Up in the Air
Broadly speaking, I believe that all technology should serve to advance humanity’s ability to improve our lives. For me, in my job as the president of the Oakland Athletics, this means that technology should serve to improve the City of Oakland and the people who call the East Bay home. As part of the A’s ongoing efforts to build a new ballpark in Oakland, we have come across a technology innovation that I believe is a total game changer: an aerial gondola.
Gondolas (the aerial, ski-lift variety, not the Venetian boats) have become more and more popular in recent years as urban transportation solutions The first urban gondola system was built in Medellin, Colombia, in 2004. This gondola, the Metrocable, changed the fabric of Medellin and provided access to opportunities – jobs, education, citizenships – to residents of underserved and inaccessible hilltop communities.
Medellin experienced rapid expansion in the late 20th century, as informal neighborhoods, often unplanned and out of the purview of the city government, crept up remote hillsides. The government faced a dilemma about how to provide even basic services to these new communities, as widening the winding dirt roads to create new bus lanes or building new metro lines would have been too costly. A technology innovation was needed to solve this accessibility crisis. Enter the gondola, which has enabled residents of the hilltops to travel directly to the valley floor and its metro stations.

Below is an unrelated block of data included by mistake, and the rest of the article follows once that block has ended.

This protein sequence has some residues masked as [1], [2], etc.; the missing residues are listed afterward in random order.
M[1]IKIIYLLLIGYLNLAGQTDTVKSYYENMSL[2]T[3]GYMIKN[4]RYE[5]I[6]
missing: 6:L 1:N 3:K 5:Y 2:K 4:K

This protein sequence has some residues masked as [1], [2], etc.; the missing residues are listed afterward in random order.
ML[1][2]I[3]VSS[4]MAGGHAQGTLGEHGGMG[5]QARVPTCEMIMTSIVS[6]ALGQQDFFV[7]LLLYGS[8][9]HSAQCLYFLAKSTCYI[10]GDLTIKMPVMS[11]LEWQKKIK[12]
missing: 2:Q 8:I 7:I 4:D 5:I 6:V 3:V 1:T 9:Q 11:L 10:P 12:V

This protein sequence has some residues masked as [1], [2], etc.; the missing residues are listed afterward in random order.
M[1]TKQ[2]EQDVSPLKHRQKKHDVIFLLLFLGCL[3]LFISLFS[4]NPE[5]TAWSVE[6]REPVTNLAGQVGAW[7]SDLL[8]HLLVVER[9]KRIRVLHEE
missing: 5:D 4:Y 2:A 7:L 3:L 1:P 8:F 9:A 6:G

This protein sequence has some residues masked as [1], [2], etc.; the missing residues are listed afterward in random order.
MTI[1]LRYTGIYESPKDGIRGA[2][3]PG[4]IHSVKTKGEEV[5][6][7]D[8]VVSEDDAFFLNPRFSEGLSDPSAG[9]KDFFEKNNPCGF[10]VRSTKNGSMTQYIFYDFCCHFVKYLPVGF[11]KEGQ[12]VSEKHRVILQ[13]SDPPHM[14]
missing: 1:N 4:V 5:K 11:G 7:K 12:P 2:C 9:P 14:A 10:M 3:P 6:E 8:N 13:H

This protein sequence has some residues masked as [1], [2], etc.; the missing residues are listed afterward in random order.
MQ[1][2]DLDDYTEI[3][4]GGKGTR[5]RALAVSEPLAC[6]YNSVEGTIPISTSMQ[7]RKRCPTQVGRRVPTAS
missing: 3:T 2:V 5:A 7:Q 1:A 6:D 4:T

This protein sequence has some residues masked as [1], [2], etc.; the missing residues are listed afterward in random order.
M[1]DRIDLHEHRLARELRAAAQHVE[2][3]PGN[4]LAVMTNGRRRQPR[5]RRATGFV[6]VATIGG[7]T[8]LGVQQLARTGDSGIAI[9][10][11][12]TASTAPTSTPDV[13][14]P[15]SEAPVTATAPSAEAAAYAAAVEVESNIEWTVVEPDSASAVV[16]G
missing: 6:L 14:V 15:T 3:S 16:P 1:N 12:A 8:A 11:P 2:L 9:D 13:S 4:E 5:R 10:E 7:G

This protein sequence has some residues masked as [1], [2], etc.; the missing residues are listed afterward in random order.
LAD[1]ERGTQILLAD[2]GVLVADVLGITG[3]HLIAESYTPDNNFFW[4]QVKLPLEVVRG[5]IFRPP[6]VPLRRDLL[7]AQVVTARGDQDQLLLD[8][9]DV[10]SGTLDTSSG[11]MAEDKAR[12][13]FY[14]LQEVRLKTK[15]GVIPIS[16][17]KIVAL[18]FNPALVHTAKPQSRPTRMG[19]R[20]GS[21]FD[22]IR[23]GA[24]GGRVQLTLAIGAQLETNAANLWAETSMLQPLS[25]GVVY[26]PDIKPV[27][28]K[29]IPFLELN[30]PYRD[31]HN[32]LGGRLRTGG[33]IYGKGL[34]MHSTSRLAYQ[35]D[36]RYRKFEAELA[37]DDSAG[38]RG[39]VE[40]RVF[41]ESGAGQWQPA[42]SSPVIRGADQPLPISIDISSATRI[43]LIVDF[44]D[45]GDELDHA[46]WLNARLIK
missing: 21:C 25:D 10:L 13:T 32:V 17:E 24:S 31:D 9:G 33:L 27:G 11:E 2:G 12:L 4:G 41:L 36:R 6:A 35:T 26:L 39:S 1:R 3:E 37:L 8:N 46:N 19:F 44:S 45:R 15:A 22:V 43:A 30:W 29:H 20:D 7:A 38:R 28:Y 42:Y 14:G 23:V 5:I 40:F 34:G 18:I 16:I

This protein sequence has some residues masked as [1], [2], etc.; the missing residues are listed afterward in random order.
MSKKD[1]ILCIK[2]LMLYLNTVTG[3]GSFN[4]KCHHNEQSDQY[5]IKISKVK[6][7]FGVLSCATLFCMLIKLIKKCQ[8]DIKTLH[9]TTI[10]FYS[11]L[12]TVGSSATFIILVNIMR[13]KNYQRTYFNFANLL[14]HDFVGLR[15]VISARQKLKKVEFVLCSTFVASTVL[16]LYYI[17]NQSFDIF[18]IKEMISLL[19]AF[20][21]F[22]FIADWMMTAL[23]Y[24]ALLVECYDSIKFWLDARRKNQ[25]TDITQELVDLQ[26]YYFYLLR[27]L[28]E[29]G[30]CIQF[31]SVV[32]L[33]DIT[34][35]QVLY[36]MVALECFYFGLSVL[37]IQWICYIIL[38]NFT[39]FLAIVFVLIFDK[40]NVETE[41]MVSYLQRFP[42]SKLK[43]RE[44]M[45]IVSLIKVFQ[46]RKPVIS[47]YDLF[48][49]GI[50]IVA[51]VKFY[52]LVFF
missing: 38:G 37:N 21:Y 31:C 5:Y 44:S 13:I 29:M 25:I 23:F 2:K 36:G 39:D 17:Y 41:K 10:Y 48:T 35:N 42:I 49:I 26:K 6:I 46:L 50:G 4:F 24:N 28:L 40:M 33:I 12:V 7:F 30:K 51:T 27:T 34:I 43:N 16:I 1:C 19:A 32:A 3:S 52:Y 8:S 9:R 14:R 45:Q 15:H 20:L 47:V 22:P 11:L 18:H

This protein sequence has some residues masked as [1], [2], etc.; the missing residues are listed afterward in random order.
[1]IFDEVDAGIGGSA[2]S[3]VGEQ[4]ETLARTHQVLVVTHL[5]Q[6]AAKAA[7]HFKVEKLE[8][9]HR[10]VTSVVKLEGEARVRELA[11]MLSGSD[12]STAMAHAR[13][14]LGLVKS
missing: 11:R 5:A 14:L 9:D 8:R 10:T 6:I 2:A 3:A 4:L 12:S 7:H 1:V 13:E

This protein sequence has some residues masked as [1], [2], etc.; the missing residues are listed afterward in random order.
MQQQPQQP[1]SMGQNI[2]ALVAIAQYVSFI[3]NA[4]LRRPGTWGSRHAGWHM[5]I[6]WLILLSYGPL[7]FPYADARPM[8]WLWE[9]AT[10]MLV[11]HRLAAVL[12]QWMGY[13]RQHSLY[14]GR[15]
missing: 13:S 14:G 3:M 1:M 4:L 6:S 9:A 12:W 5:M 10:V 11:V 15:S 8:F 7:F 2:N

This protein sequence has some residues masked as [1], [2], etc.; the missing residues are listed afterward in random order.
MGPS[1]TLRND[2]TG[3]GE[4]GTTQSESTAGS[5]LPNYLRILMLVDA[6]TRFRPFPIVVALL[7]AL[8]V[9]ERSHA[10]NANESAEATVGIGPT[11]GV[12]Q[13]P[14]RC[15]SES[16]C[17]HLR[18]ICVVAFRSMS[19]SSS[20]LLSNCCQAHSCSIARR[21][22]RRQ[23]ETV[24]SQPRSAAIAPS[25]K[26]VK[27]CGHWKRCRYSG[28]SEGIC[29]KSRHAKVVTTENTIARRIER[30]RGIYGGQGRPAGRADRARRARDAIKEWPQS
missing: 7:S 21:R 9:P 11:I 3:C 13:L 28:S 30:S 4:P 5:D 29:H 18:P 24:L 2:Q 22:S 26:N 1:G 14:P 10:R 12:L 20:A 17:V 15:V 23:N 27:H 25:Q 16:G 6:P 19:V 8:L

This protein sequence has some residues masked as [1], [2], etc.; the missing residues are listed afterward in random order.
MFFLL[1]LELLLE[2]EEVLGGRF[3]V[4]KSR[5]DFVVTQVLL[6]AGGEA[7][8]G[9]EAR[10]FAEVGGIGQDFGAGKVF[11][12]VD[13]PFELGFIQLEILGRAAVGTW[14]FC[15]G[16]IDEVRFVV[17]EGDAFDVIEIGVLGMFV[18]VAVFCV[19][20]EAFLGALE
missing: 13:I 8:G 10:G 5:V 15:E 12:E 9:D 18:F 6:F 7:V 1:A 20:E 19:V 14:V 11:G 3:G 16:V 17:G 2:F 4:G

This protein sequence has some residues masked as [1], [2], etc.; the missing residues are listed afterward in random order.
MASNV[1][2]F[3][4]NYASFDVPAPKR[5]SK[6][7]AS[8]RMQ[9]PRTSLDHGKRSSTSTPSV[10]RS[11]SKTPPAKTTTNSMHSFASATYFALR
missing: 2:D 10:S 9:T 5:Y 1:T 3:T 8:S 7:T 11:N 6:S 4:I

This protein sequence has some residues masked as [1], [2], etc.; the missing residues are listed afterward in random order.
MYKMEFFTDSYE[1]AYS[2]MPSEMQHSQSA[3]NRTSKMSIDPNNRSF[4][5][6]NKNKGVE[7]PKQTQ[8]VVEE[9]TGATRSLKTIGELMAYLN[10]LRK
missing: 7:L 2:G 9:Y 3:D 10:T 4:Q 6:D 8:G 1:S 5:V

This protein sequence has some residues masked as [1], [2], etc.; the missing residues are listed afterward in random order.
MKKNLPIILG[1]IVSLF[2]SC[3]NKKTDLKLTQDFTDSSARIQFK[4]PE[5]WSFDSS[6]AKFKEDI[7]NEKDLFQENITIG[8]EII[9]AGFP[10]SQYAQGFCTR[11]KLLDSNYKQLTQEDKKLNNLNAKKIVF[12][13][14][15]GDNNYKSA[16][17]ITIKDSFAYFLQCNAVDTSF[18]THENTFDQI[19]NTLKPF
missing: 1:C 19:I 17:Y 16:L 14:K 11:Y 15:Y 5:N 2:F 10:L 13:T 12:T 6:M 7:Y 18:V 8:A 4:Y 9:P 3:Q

Not only does the Metrocable now carry more than 30,000 paying passengers a day, taking a ride on this gondola is the city’s most popular tourist activity – a pretty impressive feat for a method of public transportation.
The Medellin experience with gondolas is just one example of many similar stories that have been unfolding in cities around the world over the past two decades.
There has been such an explosion of urban transportation gondolas because they are cheaper, easier, and quicker to build than any other form of new mass transit, often, up to 10 times cheaper than underground subways or light rails.
Gondolas can be electrically powered and can be driven by any renewable power source available in the region. It can typically have a lower carbon impact than more traditional modes of transportation.
At the A’s, we are excited to build America’s first 3S urban gondola system to carry our fans from BART (the Bay Area’s rapid transit public transportation system) to the ballpark on gamedays. Just as the Metrocable connected the Medellin hilltop communities to the rest of the city, so too shall our gondola link the Oakland waterfront at Jack London Square to the rest of the Bay Area. I am proud to be leading such an innovative and groundbreaking project for our community.
July 12, 2019